Low-grade inflammation is associated with susceptibility to infection in healthy men: Results from the Danish Blood Donor study (DBDS)

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Abstract

© 2016 Kaspersen et al. This is an open access article distributed under the terms of the Creative Commons Attribution License, which permits unrestricted use, distribution, and reproduction in any medium, provided the original author and source are credited. Introduction: The aim of this study was to examine whether low-grade inflammation (LGI) is associated with a subsequently increased risk of infection. Methods: We included 15,754 healthy participants from the Danish Blood Donor Study, who completed a questionnaire on health-related items. LGI was defined as a C-reactive protein level between 3 and 10 mg/L. Infections were identified by ICD-10 codes in the Danish National Patient Register and ATC-codes in the Danish Prescription Register. Multivariable Cox proportional hazard analysis was used as the statistical model. Results: During 53,302 person-years of observation, 571 participants were hospitalized for infection. Similarly, during 26,125 person-years of observation, 7,276 participants filled a prescription of antimicrobials. LGI was associated with increased risk of hospital-based treatment for infection only among men (hazard ratio = 1.60, 95% confidence interval (CI): 1.10-2.34) and specifically infections were abscesses and infections of the skin and subcutaneous tissue. Similarly, LGI was associated with the overall use of antimicrobials among men, and particularly with phenoxymethylpenicillin and broad-spectrum antimicrobials for treatment of urinary tract infections. The difference between men and women was not statistically significant. Conclusions: In a large cohort of healthy individuals, LGI was associated with an increased risk of infection among healthy male blood donors.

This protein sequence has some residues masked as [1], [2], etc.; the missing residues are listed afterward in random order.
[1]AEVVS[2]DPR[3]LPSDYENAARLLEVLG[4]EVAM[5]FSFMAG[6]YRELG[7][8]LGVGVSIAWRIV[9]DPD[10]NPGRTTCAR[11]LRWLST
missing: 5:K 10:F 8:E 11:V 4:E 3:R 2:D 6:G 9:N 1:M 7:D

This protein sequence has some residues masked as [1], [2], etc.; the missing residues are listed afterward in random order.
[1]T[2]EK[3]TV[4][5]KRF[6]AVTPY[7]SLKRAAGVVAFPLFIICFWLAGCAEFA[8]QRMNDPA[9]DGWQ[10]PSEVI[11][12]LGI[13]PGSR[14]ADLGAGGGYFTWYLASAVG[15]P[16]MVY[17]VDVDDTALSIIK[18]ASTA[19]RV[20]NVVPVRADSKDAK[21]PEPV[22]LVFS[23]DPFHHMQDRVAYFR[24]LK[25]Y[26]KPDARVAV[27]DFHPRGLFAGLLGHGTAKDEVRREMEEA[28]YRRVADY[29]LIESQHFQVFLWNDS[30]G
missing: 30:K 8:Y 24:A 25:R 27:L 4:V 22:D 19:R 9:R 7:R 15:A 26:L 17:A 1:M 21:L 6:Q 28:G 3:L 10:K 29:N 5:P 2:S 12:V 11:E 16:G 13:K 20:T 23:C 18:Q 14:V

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Kaspersen, K. A., Dinh, K. M., Erikstrup, L. T., Burgdorf, K. S., Pedersen, O. B., Sørensen, E., … Erikstrup, C. (2016). Low-grade inflammation is associated with susceptibility to infection in healthy men: Results from the Danish Blood Donor study (DBDS). PLoS ONE, 11(10). https://doi.org/10.1371/journal.pone.0164220

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